I am the master of my fate:
I am the captain of my soul.
From “Invictus” by William Ernest Henly, 1875
When I took this picture I was sitting out on the cliffs in dense fog. The morning was chilly and the silence complete. The fog was isolating miniatures out of the larger landscape, like this life buoy sitting atop a sea of frozen waves of rock.
I felt quite touched by the scene. And as often at first I didn’t quite know why. On reflection, though, I realized that the scene evoked in me a sense of sympathy and compassion. Sympathy for everyone struggling through the rough and unforgiving ocean of life. And it seems that not many life belts are around in that ocean.
The question of how to live a good life has puzzled mankind from the dawn of our consciousness. Ethics has been a core discipline of human thought since times immemorial. But apart from this general question how “one” should lead a life and how we can form societies based on ethical values, there has always been a more private and lonely aspect to ethics, one I called for myself the “mirror test”. This test means: whom do I want to see when I look into the mirror in the morning? Do I want to see a superficial, selfish brute? Or do I want to see a person that is decent, upright, considerate and friendly to all.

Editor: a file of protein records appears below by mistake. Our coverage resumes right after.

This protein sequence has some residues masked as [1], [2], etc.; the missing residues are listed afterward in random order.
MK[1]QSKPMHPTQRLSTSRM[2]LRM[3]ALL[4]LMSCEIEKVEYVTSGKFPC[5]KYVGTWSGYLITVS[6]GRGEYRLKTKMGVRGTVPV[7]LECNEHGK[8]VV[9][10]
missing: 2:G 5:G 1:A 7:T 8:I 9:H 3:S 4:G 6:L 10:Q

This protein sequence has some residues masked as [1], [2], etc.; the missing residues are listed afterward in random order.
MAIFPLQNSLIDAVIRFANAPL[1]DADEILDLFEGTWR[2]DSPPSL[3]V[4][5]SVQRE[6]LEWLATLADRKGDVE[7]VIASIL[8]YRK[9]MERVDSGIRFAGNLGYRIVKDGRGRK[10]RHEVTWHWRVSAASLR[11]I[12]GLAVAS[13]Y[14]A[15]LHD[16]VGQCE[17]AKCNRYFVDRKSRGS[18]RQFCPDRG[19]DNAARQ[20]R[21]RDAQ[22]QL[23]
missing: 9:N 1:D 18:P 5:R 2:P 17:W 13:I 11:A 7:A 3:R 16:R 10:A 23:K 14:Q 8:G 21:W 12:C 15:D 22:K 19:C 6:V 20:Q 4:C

Of course, even in the intimacy of the mirror moment, there is the possibility of self-deception. But such self-deception comes at a price, that of self-loathing. If we lie to the mirror it will come to haunt us; in some corner of our mind we will realize that we are not anymore steering the ship of our soul. If we have to lie to ourselves, we truly have become lost souls.
But even if we stay truthful in front of the mirror the directions are not clear, the ocean seems to stretch in all directions and where should we go? – As I was sitting on the cliffs, I noticed the little roof above the life buoy. Now, I don’t know whether a life belt needs protection from the elements or whether the little roof makes the structure stronger. But I suspect it has been added for the sheer neatness of it. Many structures in the Finnish countryside have these lovingly added finishing touches: little houses for milk cans to be picked up, bus stops and letter boxes. Like them the stand for the buoy becomes a little sculpture in the landscape. Somehow, a message seems to emanate from this sculpture, a message of caring and reaching out to those lost at sea.
And as I sat there shivering on the cold cliffs I was reminded again of the deep connection between ethics and aesthetics. We are not only the captains, but also the sculptors of our souls.